There are many smart phones on the market today, so many choices to make. Just walk into Best Buy and your head will start spinning.
Smart phones are usually not for those who just want “a mobile phone.” Smart phones are for people who want to maintain communication with the outside world using so many more options available.
Here is an iPhone review by one of the most technically knowledgeable truck drivers I know, Mark Pritchard, aka @markinark on Twitter. If anyone studies, researches, and understands the most current technologies available….MARK does.
Mark refers to himself as “I’m a geek, a trucker, and a grandpa, and so far I am enjoying all 3…”
Review of the Apple iPhone by Mark Pritchard, USA
Home state Arkansas Company FWCC of Muldrow, OK,
“There have been some questions in the Blogosphere wondering if the iPhone can be a credible business tool. My answer is a resounding “Maybe”. As a geek and a trucker, I say it has some good points. I’ll hit a few high spots.
First off, is it a good phone? Actually, yes. People I talk to report clears speech, a reasonable volume, and very little background noise. Paired with a good quality Bluetooth headset and the sound quality goes up. Of course, much depends on the network, but AT&T is decent. What was a surprise to me was how far out of town you can go and still get a good signal. The antenna in the iPhone completely internal and usually covered by the hand. Any one who drives the hills of Pennsylvania, back roads of Arkansas, or anywhere in western Wyoming quickly learns the meaning of limited access.
Again, network dependent. The full screen controls provide easy access to all the phone features, contacts list, voice mail, recent call lists. It is a nice change from the tiny buttons on my last Motorola phone. There is not a one button speed dial function, mostly because there are no buttons. But you do get a “favorites” list you populate with names from your contacts, and the phone will dial with one touch on the list. No voice activated dialing, but I understand AT&T offers that as an optional service. And last,the phone book/contacts list can be synchronized with your favorite contact list on the web or laptop thru Google, MobileMe, Hotmail, and even Microsoft Exchange.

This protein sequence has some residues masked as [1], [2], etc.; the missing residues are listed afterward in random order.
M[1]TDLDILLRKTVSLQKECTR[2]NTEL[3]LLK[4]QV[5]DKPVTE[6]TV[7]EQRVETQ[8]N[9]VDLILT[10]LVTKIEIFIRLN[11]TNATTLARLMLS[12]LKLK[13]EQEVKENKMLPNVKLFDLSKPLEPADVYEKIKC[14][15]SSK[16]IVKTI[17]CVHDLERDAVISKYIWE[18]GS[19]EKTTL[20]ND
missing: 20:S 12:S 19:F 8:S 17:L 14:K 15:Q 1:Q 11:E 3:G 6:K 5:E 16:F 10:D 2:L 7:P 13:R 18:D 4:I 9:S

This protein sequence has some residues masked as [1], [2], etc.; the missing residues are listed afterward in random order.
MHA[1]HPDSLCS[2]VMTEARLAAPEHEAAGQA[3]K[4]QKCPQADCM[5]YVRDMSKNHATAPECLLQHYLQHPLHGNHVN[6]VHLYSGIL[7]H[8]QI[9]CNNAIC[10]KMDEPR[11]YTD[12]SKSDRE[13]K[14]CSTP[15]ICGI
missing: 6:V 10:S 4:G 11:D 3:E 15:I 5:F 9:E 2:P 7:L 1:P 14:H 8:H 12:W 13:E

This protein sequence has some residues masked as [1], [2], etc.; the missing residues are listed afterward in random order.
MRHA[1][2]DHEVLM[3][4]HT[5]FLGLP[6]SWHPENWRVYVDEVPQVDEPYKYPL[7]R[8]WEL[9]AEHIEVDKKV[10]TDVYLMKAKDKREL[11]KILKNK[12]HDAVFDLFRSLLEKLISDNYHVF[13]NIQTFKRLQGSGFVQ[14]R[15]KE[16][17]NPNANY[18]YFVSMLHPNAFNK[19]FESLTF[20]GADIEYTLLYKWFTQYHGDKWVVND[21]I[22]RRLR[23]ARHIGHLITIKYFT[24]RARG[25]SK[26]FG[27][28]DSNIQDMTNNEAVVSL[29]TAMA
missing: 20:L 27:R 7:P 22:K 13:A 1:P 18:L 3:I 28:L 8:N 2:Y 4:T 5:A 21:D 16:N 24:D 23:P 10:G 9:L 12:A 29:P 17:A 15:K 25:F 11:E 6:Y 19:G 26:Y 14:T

The other half of the device is the “Smart Phone” features. There is a growing population of truck drivers with laptops in their cabs. The big brokerage houses have web access to post and book loads. Truck stops all have services and fuel prices on the web. The big money services like Comdata or TCH have web portals to generate checks and move funds around. Fuel accounts are managed on the web. I have seen one large company with its dispatch, driver check-in, and scheduling all up on the web. With full HTML web browsing instead of that tiny WAP system, a driver can have all of that information in his or her shirt pocket. Will the iPhone replace the laptop? No. But your sitting at breakfast, and you remember you need to rebook a load or pay a bill, the laptop is out in the truck, so pull the phone, tap some keys, go back to coffee…